ROSY PICTURE: The iconic Rose Bowl Stadium turns 100 years old this year. Darry Dunn’s 27-year tenure as part of the group running the building ends June 30. (Courtesy venue)
Dunn intends to remain in venues biz
Darryl Dunn isn’t ready to ride off into the sunset, although it sounds enticing considering the stunning backdrop at historic Rose Bowl Stadium, which he’s been a part of for the past 27 years.
Earlier this month, Dunn, 60, announced his retirement as general manager and CEO of the Rose Bowl Operating Co., the entity in charge of running the stadium in Pasadena, California.
Dunn has held that position since 1999 after he spent four years selling premium seats at the stadium before serving as assistant general manager.
His final day on the job is June 30. At this point, retirement is a bit of a misnomer, according to Dunn. He plans to remain in the venue business.
“I don’t know what the next chapter is,” Dunn said. “I’m searching and trying to figure it out. But without a doubt, Act 2 is coming. I love this industry and love what I do. I just may do it in a little bit different way.”
Under Dunn’s leadership, Rose Bowl Stadium played host to four college football national championship games, the annual Rose Bowl game, many international soccer matches and several concerts.
On its own, U2’s 360 Tour in 2009 at Rose Bowl Stadium drew a crowd of 97,014, which set a U.S. record for highest attendance by a single headliner.
In addition, Dunn oversaw a $200 million stadium renovation, the centerpiece of which is the Terry Donahue Pavilion. The press box and premium seat tower encompasses 54 suites, 48 loge boxes and 1,200 club seats.
The multiyear project was completed in 2016, bringing the building up to par with premium amenities at other college football facilities.
Dunn also helped establish the Rose Bowl Legacy Foundation, a nonprofit that has raised more than $50 million to help fund stadium upgrades.
As part of the improvements, Rose Bowl Operating Co. signed long-term extensions with anchor tenants UCLA football and the Tournament of Roses through 2044 and 2048, respectively.
For live music, the group recently signed a five-year extension with Goldenvoice, a division of AEG Presents, to book more festivals. This year, eight to 10 festivals will take place on the stadium grounds, Dunn said.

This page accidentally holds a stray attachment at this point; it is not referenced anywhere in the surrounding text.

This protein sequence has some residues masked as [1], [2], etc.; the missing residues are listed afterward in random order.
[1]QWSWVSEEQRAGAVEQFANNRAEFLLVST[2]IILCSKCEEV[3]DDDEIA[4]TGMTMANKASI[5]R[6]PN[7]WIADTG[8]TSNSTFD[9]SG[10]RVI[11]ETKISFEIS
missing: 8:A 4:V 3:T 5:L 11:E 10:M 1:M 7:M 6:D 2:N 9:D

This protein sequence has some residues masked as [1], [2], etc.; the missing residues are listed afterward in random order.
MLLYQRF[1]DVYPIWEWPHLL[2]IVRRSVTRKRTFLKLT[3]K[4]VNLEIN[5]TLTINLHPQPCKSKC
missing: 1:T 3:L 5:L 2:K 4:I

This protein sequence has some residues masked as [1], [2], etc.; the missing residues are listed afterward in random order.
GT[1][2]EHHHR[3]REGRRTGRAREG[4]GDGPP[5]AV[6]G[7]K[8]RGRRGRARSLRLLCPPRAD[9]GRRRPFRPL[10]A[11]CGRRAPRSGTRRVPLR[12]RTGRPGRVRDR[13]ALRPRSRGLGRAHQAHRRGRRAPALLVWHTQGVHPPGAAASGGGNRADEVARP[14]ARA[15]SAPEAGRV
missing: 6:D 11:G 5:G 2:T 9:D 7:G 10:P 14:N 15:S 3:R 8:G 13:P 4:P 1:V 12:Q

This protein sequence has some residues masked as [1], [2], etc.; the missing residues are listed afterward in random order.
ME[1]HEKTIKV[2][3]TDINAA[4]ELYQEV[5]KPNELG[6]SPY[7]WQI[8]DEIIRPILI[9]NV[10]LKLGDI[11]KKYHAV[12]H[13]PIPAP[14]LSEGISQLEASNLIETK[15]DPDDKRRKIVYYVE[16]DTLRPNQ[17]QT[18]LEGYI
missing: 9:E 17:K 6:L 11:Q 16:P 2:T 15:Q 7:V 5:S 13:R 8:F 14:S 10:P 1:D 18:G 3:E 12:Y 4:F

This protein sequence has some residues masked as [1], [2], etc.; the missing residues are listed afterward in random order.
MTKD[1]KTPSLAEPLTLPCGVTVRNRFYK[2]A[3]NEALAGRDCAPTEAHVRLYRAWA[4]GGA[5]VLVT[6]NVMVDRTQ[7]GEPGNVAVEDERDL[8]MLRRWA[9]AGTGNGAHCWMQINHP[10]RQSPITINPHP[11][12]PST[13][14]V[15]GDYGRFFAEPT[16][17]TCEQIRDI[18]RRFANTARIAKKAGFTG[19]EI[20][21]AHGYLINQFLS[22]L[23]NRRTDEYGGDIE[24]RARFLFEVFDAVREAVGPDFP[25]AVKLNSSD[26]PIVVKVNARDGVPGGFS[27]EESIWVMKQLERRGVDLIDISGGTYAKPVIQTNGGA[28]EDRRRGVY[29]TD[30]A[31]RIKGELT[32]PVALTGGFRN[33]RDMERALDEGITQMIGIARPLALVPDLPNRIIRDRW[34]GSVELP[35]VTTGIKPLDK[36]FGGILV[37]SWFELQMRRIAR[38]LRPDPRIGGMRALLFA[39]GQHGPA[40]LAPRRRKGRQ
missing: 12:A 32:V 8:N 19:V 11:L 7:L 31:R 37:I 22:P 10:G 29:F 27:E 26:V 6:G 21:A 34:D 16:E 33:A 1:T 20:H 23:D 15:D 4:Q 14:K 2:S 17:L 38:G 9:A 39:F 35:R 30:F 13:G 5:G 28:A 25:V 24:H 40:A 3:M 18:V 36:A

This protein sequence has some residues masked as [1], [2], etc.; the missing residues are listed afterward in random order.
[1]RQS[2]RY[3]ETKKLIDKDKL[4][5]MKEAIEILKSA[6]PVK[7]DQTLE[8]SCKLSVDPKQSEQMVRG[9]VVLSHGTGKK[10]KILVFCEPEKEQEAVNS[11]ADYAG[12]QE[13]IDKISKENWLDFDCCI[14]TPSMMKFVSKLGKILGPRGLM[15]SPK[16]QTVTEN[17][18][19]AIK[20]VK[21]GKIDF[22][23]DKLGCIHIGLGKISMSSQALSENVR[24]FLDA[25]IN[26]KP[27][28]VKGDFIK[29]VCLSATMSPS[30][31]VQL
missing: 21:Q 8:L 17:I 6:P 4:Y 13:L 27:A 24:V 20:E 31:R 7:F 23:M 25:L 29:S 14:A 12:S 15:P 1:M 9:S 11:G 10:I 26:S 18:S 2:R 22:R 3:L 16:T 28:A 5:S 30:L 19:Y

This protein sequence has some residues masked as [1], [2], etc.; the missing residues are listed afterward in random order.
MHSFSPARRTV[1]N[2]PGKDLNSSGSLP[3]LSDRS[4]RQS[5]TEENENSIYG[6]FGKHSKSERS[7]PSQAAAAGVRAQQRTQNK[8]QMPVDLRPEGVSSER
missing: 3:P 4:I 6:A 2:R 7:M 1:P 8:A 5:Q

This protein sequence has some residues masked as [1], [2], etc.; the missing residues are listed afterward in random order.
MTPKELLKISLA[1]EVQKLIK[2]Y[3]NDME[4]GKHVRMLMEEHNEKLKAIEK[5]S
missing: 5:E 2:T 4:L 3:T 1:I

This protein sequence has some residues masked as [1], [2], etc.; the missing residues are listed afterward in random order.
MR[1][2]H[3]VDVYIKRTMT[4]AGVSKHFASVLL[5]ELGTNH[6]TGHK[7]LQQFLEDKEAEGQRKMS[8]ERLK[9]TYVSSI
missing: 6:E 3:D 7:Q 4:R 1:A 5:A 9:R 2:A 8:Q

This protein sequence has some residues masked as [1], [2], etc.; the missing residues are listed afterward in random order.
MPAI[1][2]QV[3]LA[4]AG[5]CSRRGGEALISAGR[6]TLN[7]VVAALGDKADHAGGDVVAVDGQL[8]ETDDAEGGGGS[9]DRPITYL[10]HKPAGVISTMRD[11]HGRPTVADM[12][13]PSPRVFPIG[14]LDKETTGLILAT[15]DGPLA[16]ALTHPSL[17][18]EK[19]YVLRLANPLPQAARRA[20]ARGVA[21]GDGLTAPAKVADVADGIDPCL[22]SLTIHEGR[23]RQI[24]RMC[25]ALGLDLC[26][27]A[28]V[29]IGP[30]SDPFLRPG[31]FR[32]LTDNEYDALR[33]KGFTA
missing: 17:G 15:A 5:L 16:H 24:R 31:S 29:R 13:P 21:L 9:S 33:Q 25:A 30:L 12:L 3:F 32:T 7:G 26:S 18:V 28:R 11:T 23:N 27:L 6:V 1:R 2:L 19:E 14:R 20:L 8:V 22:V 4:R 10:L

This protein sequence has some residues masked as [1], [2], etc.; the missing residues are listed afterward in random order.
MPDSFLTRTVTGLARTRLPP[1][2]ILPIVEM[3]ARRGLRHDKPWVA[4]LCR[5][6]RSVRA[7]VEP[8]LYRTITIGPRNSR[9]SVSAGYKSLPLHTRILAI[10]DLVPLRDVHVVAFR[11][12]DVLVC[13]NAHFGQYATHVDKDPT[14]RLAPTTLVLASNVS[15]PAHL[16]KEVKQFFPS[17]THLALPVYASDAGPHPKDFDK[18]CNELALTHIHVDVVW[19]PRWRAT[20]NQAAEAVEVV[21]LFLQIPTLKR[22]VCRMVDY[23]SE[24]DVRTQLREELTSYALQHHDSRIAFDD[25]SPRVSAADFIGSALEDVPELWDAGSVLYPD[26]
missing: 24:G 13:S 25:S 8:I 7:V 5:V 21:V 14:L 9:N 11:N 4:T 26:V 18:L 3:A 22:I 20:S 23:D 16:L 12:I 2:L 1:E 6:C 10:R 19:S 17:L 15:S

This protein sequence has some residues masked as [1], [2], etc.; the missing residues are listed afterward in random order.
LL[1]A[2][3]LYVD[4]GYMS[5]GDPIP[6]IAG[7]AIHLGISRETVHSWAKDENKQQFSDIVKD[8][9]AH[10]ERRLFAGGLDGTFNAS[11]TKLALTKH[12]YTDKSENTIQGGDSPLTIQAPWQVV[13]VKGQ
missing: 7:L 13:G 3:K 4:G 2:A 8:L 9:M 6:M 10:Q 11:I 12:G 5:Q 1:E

Food consultant Mike Plutino characterized Dunn as a thoughtful leader throughout the process for upgrading the stadium.
Plutino’s firm, Food Service Matters, has done work at Rose Bowl Stadium since 2013, when the pavilion opened. The company later expanded its role to cover Brookside Golf Course, part of the overall campus.
Dunn’s ability to listen to and understand all points of view stands out as Plutino looks back at the stadium modernization.
“I’ve been fortunate to have a front row seat watching the Rose Bowl evolve and adapt to the changing needs of today’s fans … with Darryl behind the scenes letting his team shine, which in my view is the epitome of a great leader,” Plutino said. “He’s leaving the Rose Bowl in a great place for the next 100 years.”
As he winds down his tenure in Pasadena, Dunn spoke to the future of the facility that opened on Oct. 8, 1922. The opening of SoFi Stadium in Inglewood, California last year presents stiff competition for stadium tours. In 2022 alone, SoFi has at least 10 concerts on the books.
“We’ve been preparing for (a new NFL stadium) since 1999,” he said. “We did a market analysis and it’s been one of the biggest threats to our business. We know if one ever got built, other stadiums would get hurt.”
Dunn mentioned the Los Angeles Memorial Coliseum as another building affected by SoFi Stadium, a $5-plus billion facility featuring cutting-edge technology and a myriad of seating options on an expansive property.
“LA is the most competitive stadium market in the country,” Dunn said. “One of the keys with any older stadium is to keep investing in it. The Rose Bowl is set up for long-term success but there’s more work to do.”
As the caretaker of a vintage venue, Dunn developed expertise in updating a stadium without stripping away its heritage. In that respect, he feels there could be an opportunity elsewhere to run an older building with loving care or serve as a consultant on a restoration project.
“My goal for the Rose Bowl all along was to be the modern elder of stadiums,” he said. “As you get older, how do you stay younger? I want to do similar things and take it on the road a little bit.”
“The good news is it’s a very strong market and an aggressive market,” Dunn said. “People are trying to invest and get better. I know I can still help people. I’d prefer to stay on the West Coast but it’s not an absolute. My kids are out of college. There’s some flexibility there.”